The draft Building Safety Bill was released in July 2020, incorporating the suggestions of the Hackitt Review. The bill proposes various significant reforms to regulate the construction industry and ensure the safety of every citizen by ensuring more transparency in the industry. The suggestion is to introduce the concept of a ‘digital Golden Thread’ of information, which would help increase transparency and accountability throughout the lifecycle of the building. Let’s understand what the Golden Thread of Information is all about:
The Golden Thread of Information
The Golden Thread of Information, as proposed in the draft Building Safety bill, is a live digital document with accurate and up-to-date information of the building data. With the aim of promoting transparency, the document allows you to access details on how the building was designed, built and is being operated at any point of time during the lifecycle of the building.
Through this Golden Thread of Information, the Regulator or residents will be able to access the data and identify and hold the right party responsible in case of a mishap. It will also standardise and regulate the way that the industry stores and passes on essential information.
As mentioned in the draft Building Safety Bill, the Golden Thread of Information includes the fire and emergency file (FEF) and a digital record. The FEF is where all the critical fire safety information for the building will be collected and stored. The report suggests that this document would need to be initiated and updated throughout the design and construction phase by the relevant duty holders and then subsequently passed on to the building owner. Once enforced, the building will not be passed to the next stage without the updating of the golden thread of information by the relevant duty holders. This way, all the relevant data will be updated, including the weak points and the problems that arise along the way, and passed on in the right way.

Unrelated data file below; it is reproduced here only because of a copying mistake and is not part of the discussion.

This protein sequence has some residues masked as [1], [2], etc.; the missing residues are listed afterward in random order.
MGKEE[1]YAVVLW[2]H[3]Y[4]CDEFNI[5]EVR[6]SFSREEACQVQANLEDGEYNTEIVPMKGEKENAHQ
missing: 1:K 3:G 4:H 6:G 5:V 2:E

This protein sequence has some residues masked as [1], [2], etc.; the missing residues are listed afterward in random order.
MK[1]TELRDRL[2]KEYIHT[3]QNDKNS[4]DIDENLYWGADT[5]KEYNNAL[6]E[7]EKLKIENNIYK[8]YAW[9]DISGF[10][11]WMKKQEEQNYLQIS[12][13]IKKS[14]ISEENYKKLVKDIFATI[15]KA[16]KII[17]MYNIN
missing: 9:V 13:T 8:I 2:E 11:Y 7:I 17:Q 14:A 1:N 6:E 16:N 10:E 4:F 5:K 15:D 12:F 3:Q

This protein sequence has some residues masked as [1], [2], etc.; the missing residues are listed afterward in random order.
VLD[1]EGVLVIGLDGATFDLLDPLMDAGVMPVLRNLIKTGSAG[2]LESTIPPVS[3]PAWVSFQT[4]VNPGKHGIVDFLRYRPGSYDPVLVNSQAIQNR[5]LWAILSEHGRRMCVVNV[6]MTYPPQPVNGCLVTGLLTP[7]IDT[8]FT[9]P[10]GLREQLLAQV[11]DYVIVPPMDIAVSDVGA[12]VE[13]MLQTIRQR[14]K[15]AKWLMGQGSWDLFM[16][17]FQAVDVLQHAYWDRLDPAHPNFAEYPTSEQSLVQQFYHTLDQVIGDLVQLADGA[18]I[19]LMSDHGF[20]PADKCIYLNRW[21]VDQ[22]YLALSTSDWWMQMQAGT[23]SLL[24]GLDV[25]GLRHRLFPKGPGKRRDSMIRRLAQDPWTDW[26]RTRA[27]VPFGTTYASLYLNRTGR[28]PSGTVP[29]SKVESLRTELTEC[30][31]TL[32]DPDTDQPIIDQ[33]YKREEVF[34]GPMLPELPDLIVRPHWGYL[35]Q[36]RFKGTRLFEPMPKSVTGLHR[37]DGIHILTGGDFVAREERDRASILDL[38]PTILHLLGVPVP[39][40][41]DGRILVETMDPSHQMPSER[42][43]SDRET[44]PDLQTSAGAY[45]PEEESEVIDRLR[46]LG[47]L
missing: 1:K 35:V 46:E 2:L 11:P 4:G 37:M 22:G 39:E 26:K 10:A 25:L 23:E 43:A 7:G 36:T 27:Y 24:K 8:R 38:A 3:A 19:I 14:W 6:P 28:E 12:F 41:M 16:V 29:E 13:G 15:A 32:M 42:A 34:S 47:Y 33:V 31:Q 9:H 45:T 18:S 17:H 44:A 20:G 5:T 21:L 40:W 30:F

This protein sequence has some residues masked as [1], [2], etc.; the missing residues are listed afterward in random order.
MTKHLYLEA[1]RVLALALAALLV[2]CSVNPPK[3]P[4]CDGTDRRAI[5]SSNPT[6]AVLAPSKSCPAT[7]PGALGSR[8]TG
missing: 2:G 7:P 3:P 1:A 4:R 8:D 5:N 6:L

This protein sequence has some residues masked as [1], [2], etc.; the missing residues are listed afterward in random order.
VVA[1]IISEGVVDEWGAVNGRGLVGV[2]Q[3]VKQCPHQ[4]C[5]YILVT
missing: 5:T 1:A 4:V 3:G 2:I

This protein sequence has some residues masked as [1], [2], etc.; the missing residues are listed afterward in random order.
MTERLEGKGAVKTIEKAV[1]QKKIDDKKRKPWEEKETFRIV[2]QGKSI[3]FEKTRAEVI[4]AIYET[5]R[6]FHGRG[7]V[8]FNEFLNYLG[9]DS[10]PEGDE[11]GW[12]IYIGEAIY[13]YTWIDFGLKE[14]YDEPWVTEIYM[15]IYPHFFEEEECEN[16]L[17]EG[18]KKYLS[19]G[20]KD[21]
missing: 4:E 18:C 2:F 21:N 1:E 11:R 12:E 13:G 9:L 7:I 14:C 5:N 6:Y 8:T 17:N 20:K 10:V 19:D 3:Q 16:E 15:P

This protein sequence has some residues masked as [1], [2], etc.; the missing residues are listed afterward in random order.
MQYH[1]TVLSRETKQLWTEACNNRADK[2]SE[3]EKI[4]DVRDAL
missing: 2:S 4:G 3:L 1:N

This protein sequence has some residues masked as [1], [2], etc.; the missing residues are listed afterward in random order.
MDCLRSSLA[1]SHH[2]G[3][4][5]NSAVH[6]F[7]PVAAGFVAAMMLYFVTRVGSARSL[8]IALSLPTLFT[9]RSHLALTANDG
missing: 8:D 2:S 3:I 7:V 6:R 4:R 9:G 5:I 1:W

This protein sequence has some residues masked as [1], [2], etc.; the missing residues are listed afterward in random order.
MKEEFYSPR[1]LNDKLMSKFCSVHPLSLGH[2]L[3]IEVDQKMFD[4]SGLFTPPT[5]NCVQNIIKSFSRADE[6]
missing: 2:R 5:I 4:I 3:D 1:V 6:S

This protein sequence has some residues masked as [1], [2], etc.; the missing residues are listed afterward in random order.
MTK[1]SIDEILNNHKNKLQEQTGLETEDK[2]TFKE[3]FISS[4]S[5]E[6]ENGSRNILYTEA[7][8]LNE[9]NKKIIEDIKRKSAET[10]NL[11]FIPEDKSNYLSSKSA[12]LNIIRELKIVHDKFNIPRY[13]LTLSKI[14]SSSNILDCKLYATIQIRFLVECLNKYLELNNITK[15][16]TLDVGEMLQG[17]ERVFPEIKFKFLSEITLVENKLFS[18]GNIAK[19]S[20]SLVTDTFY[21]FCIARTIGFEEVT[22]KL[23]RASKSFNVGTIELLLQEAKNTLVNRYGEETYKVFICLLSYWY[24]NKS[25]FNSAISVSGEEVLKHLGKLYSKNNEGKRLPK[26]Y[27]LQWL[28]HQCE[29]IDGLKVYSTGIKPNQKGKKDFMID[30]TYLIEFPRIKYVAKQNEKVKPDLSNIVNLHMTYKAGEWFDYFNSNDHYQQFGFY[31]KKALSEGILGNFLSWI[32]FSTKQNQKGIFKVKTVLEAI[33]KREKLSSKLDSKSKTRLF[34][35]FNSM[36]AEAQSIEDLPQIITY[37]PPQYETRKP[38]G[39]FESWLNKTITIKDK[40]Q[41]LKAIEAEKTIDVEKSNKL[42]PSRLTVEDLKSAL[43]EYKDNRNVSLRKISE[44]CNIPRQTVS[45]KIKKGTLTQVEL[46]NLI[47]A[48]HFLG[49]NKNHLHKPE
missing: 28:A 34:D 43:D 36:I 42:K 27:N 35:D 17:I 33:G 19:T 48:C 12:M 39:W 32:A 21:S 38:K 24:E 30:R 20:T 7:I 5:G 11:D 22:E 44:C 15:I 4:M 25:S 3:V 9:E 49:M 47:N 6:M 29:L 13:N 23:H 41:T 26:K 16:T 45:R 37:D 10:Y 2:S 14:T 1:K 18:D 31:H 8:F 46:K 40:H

Gateways and the Golden Thread of information
The draft Building Safety Bill talks about three gateways during the planning, design and construction phases of the building. Each of these gateways would have certain requirements that would need to be met through the co-operation of various duty holders. The first is the planning gateway that focuses on the planning permission process. Gateway two must be met before the construction begins, whereas the third gateway needs to be met before the occupation of the building. A similar process has been proposed for major building refurbishments and for buildings that switch from commercial to residential usage. At each gateway, the Golden Thread of Information will need to be updated to get to the next stage.
What does this mean for the industry?
While the concept of a Golden Thread of Information seems to be promising and may be possible to assemble for new buildings, it will be challenging to compile data for existing buildings. Additionally, it would also require a large investment from companies towards enforcing this approach. A great deal of planning and regulation will be needed to ensure a smooth handover of plans and documents to relevant duty holders. One of the most important things required will be a shift in the culture of the industry and identifying the person responsible for creating the information chain.
What does it mean for leaseholders?
The Golden Thread of Information will allow leaseholders to access the data accumulated over the lifespan of the building at any given point, promoting transparency and trust in the industry. This, along with the other provisions in the draft Building Safety Bill, may translate into an additional monthly fee to ensure the smooth functioning of the proposed systems. But the government is also trying to figure out an additional funding scheme for unaffordable remediation work on buildings.